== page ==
Tuesday, March 30, 2010

Intertwining String

PS...I don't know why the font is funky in this first paragraph...)

I thought I would talk a little bit about intertwining string. I used to sit and see these wonderful layouts where someone had intertwined their title or something else and wonder how to do it. I've never been one to ask. I tend to forget or just be too lazy, so every so often I would try, and with disastrous results...until one day I had a light bulb moment. I don't know if you've wondered how to do this too. Or maybe you have a better easier way, but this is how I do it, and I hope it will work for you too! (I don't know how to do screen shots, so I just added a bunch of pictures...I hope that helps it be clear)

So, I was looking through Sarah's kits trying to figure out what I wanted to intertwine. I settled on this string thought I'd make a word art from the alpha in Spunky Monkey. You want to pick an interesting string, one with curves and the like. It makes the finished product so much cooler.
1 by you.
Next, you'll want to lay your string on top of your elements (or in this case alphas) so you have an idea of how it will be intertwining.
2 by you.
Now, you want to make a duplicate layer of your string. Make sure you lock them together so that if you need to move the string while you're working on it, they will both move together. Put one of the strings on top of all of your elements and put the other underneath all of your elements. Make sure that only your top layer is selected. Slowly start deleting from the top one. You don't have to be too incredibly careful because if you over delete a little, you have the bottom layer showing through.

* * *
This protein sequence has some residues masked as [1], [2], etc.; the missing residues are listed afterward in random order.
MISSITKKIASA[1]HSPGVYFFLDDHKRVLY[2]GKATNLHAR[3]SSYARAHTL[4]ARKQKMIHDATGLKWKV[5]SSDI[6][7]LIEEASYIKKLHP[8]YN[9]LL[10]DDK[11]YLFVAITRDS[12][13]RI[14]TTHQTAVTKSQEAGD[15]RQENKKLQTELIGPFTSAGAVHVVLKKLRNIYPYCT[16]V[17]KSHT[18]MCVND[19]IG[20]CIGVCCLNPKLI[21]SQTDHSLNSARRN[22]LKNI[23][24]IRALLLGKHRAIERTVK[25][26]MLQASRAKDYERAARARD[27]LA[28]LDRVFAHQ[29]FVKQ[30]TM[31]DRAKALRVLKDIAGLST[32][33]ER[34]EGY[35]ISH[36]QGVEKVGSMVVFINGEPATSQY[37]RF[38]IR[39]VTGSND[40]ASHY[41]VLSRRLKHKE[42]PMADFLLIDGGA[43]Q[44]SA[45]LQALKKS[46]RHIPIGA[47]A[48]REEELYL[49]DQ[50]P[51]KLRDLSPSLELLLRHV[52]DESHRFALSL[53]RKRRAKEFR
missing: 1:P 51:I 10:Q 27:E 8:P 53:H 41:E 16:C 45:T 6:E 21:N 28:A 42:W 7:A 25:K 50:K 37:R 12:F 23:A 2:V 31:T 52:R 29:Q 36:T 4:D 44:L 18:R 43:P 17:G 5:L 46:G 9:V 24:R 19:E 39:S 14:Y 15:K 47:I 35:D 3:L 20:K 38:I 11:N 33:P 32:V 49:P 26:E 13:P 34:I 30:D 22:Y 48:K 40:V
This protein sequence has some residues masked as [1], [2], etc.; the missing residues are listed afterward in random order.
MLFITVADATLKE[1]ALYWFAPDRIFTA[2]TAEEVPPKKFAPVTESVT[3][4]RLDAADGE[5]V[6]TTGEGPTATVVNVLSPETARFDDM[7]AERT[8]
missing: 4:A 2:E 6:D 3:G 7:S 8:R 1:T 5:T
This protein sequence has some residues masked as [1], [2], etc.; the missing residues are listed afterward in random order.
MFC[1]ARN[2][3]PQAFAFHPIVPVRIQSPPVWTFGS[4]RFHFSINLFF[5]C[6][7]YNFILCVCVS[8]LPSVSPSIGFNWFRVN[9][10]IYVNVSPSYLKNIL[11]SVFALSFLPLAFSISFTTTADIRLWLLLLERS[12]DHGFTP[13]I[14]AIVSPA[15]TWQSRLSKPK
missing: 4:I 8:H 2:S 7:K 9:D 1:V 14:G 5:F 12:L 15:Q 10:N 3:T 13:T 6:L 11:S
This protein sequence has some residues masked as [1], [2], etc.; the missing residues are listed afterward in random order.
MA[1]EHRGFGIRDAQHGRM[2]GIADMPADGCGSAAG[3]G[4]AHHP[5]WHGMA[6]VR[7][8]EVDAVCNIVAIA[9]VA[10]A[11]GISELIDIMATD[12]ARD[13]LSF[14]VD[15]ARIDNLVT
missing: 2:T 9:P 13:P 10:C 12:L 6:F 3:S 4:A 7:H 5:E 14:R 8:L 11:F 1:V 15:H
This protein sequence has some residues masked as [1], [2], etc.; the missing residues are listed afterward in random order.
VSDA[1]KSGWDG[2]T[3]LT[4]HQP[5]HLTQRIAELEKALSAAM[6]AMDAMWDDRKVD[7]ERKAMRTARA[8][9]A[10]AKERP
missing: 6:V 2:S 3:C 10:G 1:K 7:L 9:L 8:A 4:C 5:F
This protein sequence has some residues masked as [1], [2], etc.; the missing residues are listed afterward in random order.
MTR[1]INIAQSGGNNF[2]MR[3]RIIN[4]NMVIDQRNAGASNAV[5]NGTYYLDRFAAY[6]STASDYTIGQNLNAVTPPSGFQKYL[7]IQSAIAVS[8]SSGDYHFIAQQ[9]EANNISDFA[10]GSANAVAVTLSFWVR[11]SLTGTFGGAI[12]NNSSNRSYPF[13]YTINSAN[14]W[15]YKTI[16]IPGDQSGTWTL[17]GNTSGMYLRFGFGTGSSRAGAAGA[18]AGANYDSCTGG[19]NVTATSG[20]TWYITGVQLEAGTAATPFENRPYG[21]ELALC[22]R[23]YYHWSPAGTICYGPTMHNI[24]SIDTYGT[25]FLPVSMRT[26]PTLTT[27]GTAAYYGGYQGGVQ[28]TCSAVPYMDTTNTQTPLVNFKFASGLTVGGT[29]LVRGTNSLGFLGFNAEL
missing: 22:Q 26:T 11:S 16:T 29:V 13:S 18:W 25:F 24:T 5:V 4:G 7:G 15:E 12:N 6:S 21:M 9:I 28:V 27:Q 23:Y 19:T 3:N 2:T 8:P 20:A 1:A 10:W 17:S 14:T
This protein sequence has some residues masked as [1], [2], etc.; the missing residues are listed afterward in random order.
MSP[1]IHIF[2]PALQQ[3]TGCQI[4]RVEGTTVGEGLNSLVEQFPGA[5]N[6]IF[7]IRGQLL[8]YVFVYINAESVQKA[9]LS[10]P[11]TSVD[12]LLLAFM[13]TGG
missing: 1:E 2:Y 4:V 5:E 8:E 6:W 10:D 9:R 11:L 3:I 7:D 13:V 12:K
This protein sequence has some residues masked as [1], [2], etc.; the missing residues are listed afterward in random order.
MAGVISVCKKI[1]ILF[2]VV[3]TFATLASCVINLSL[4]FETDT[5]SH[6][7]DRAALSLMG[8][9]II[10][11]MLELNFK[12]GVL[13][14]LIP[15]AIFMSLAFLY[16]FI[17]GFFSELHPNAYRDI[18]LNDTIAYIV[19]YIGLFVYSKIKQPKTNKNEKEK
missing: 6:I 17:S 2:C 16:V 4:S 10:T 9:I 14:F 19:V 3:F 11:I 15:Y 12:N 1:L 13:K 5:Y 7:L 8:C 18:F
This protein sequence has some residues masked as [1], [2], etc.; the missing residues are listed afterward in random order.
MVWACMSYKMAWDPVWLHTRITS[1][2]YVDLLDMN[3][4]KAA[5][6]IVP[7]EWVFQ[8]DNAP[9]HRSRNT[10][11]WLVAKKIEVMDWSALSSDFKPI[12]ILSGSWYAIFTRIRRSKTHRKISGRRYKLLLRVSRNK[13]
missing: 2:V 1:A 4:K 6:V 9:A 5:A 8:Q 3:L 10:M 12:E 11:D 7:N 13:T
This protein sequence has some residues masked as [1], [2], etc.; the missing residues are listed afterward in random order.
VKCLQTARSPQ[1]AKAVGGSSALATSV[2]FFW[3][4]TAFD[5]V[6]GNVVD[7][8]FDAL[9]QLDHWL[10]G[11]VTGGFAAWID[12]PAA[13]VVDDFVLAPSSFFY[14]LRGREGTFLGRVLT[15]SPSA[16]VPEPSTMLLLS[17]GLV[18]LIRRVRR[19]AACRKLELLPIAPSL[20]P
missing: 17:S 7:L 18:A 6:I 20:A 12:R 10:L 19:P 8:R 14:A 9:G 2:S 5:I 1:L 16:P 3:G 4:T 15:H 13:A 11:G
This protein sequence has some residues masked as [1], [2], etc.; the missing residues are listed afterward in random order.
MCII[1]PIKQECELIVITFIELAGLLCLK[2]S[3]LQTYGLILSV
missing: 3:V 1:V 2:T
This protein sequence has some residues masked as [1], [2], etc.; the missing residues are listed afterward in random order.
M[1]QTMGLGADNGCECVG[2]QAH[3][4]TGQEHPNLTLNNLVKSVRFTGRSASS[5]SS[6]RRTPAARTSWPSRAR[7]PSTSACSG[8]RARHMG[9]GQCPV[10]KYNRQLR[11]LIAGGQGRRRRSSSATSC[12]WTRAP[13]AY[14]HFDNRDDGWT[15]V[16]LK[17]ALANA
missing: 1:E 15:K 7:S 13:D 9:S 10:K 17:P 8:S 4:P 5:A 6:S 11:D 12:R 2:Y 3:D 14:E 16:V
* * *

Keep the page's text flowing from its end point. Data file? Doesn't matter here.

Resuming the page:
In this picture, I've started my deletion. You can see I went over and under letters, but haven't finished the *u* yet.
3 by you.
4 by you.
Next, you want to zoom in and be sure you didn't leave any stragglers on top of your letters. So make your bottom layer invisible and/or add a temporary stroke (you can do that in layer styles, just add a drop shadow, make your drop shadow invisible and instead do a stroke) to your upper layer and you'll be able to see what exactly you deleted and to make sure you've created a quality project. When you like it, get rid of the layer style and click to make the bottom layer viewable again.
5 by you.
Next you want to add realistic shadows. I'm still working on my shadows, but here's what I do when I'm using this technique. First add a shadow to the elements that are getting intertwined (in this case, the letters). Then shadow your bottom layer as you normally would. I like to change my opacity by half. My opacity is typically at 60, so when using this technique I would use 30 for my opacity. Then shadow your top element, also at half the opacity. Sometimes, when you delete the top layer, it will leave you some funky shadows.
6 by you.
I don't know if you can see it well, but I tried to highlight some funky shadows that got left behind because of my shadow angle and deleting some of the string. Now you just have to play with it and use the angle of shadows against itself so that the funky shadow doesn't appear. This part will just take trial and error. There was one section where I couldn't fix the funky shadow and so I just changed that bit of layering with the string.7 by you.
Voila! A beautiful intertwined work of art, that really doesn't take that much time once you get the hang of it. How do you intertwine elements?

And, since I went to the trouble of making this wordart, I thought I'd give it away. It comes preshadowed at -43 degree angle.

download here